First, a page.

A landlord’s guide to surviving schoolies
Schoolies Week is upon us.
Yes, it’s that time of year when the beach-side suburbs of Australia are rife with teens, all celebrating the end of their school days and partying like there’s no tomorrow.
(We’re a little jealous)
This year over 40,000 students are expected to hit the Gold Coast alone, which means a lot of room renting and accommodation bookings.
Great news for those with properties to rent out, but as a landlord, how do you let your property with peace of mind, knowing that this is the week to live it up?
Prepare your tenants
To ensure your rental property survives the student celebrations Queensland based company Archers Body Corporate Management have some tips to share.
Senior Body Corporate Manager Michael Ryall said that schoolies can be a stressful time for apartment owners and managers:
“It’s important to work together with school leavers and parents to ensure ground rules are laid down from the beginning,” he says.
Top tips to surviving schoolies (for the landlord!)
- Apartment owners and managers should aim to work together with schoolies and their parents to mitigate any misbehaviour
- Parents should familiarise themselves with accommodation and make sure they are comfortable with the safety and security of the property
- Unit owners need to have clear rules in place to protect themselves when it’s time to return the bond. Rules should not discriminate towards occupiers
- Body corporates could consider having the resident manager on site for an extended period of time during schoolies and consider additional security
Mr Ryall points out that whilst it’s important unit owners have clear rules in place now to combat any misbehaviour and to protect themselves when it comes time to return the bond, it’s equally important to ensure the rules don’t discriminate otherwise they could get themselves into hot water.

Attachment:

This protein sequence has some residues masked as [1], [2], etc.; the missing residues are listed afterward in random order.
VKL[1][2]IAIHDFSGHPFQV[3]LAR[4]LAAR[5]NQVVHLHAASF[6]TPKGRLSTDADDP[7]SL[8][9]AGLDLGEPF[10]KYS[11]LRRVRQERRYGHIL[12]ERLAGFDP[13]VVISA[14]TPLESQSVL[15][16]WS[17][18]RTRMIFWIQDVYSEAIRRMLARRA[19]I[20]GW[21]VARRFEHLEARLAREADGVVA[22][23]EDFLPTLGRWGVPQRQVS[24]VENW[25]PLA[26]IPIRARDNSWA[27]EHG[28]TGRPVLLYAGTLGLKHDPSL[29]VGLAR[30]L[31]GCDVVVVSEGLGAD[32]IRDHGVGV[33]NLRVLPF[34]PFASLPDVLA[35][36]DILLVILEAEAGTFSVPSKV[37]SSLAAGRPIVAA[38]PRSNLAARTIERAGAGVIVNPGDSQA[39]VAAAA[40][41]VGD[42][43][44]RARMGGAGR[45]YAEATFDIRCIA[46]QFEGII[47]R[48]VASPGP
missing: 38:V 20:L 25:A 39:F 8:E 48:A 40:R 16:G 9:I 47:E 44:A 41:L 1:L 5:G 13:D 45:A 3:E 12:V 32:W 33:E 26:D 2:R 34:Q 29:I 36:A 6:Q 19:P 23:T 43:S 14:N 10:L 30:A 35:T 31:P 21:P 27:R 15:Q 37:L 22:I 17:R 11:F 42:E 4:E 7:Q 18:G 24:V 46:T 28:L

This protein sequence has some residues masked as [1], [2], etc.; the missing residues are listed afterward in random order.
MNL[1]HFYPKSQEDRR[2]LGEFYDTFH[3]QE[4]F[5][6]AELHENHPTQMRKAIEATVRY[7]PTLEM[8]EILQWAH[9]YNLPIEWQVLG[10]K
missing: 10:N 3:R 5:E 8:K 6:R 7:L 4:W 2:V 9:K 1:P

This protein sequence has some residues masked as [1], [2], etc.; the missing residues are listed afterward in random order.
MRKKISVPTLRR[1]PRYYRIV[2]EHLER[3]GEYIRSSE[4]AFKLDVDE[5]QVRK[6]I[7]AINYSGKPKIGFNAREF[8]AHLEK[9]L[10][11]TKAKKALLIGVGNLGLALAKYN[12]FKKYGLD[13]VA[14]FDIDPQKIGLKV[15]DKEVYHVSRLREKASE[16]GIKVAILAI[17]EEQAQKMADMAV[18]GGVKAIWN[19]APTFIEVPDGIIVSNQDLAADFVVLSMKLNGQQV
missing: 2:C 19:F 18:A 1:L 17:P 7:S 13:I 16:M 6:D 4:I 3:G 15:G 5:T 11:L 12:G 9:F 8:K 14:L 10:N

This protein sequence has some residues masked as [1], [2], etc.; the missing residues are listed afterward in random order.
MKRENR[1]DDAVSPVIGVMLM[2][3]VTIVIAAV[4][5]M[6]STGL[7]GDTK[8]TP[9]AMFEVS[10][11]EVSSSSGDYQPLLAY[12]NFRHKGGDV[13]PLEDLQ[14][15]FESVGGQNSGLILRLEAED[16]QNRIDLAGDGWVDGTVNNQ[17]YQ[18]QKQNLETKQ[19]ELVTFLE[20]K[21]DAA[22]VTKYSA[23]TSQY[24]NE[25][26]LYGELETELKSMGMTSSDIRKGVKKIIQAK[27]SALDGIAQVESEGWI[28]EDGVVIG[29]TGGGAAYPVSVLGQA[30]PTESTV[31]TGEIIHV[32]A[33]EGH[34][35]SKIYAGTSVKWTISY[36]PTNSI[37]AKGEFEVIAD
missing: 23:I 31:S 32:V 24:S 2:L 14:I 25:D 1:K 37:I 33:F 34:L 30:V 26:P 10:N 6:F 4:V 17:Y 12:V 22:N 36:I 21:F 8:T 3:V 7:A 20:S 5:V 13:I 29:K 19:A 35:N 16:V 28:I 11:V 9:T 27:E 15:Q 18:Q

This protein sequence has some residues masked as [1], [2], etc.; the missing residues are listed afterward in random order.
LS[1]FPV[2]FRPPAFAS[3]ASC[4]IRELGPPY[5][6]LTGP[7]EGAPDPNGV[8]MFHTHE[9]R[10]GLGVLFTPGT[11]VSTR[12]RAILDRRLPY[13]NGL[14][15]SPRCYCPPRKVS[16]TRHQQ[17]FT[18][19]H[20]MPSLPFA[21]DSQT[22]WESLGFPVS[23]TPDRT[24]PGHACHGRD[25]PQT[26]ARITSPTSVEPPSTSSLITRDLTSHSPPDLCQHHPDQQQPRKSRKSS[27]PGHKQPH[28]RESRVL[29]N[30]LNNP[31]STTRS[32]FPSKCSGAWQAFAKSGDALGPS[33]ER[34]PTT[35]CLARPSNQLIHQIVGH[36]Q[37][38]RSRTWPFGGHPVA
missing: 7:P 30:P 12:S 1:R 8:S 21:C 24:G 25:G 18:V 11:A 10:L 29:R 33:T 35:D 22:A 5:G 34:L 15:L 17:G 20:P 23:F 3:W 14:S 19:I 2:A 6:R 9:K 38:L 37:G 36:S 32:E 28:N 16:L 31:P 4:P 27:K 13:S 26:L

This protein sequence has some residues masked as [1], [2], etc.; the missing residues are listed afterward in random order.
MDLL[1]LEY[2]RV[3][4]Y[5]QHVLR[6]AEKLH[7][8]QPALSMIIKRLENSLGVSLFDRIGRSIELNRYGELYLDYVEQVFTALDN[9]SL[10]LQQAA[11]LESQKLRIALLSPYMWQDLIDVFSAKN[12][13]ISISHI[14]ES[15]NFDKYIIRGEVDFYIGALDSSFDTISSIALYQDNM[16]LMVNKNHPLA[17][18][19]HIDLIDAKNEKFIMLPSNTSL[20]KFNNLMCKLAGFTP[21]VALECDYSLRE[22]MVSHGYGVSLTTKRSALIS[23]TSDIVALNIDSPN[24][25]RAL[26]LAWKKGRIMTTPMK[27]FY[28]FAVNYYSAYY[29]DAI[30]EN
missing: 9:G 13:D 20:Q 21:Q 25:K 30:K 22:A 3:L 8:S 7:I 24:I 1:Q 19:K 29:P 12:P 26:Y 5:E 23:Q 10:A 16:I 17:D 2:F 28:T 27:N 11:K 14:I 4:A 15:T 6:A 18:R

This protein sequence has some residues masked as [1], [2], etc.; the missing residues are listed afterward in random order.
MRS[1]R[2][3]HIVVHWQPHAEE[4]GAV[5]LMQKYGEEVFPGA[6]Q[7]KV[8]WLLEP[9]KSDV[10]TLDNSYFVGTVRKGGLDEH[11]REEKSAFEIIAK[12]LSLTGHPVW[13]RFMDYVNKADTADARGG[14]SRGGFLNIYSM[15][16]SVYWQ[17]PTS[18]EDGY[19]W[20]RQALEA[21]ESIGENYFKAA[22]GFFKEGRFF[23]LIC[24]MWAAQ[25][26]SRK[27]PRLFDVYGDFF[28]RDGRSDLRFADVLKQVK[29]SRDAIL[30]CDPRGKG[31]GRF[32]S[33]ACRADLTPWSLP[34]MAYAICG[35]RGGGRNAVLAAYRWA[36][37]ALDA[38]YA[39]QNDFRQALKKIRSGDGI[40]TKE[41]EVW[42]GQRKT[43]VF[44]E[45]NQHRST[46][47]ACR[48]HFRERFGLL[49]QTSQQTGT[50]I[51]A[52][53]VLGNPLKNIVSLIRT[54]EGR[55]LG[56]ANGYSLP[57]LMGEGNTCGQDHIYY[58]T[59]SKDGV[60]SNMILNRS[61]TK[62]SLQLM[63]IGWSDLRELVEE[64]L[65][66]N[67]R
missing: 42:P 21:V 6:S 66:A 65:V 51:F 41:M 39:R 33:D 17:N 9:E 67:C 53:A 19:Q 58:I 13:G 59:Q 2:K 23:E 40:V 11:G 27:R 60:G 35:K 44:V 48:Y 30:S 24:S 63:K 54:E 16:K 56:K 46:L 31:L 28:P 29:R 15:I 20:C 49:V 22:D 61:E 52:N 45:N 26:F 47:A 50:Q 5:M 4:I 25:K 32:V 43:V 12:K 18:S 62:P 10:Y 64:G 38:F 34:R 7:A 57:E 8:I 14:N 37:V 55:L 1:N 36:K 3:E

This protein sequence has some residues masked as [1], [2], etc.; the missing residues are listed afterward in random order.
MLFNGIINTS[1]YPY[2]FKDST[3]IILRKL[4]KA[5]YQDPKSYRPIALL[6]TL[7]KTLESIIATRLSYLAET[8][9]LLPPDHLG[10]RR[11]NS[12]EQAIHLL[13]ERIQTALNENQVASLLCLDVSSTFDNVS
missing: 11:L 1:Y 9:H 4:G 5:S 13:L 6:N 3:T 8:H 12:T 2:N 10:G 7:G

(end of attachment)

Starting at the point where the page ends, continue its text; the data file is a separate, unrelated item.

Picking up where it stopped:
“A body corporate has control over the common property but cannot independently take action such as locking doors to restrict access to areas within a single lot,” he says.
- Owners should revisit their behaviour management plan and schoolies ‘House Rules’, and put some in place if there are none
- Owners should send house rules to the occupiers before they arrive so they can be reviewed prior to arrival, and make sure parents are in the loop
Example rules could be:
- No glass bottles in the room or pool area (bag checks can be carried out by onsite security)
- Maximum of two external guests permitted to the room at any time, with identification held at reception (this restricts likelihood of parties)
- Noise must be kept to a minimum
- Dangerous behavior will be dealt with by police
Mr Ryall said one of the biggest concerns from schoolies was that they wouldn’t get their bond money returned, but advised occupiers to read the rules to avoid seemingly unfair treatment:
“Schoolies need to make sure they are aware of the House Rules before they arrive to avoid delays or troubles in checking in to rooms,” he said.
“Any damage made to the room or contents during a stay will come out of the bond amount. If schoolies encounter problems, the best way to come to a resolution is to talk to the accommodation provider with respect.
“Accommodation providers are required to have a complaint handling process and schoolies are entitled to lodge a written complaint if they feel that they have been treated unfairly.
If a resolution cannot be reached, parties involved should contact the state’s Office of Fair Trading
For schoolies who want to get their bond back Mr Ryall had the following tips:
- Obtain a receipt, find out when the money will be paid back and how any potential disputes will be resolved
- Become very familiar with your house rules and responsibilities under the accommodation’s booking conditions and make sure you and your friends abide by them
- Inspect the room very well as soon as you arrive and report any damage as soon as possible. Take photos of any damage or marks so you have a record
- Be present and attentive during the check-out inspection and talk to the accommodation provider about the final report.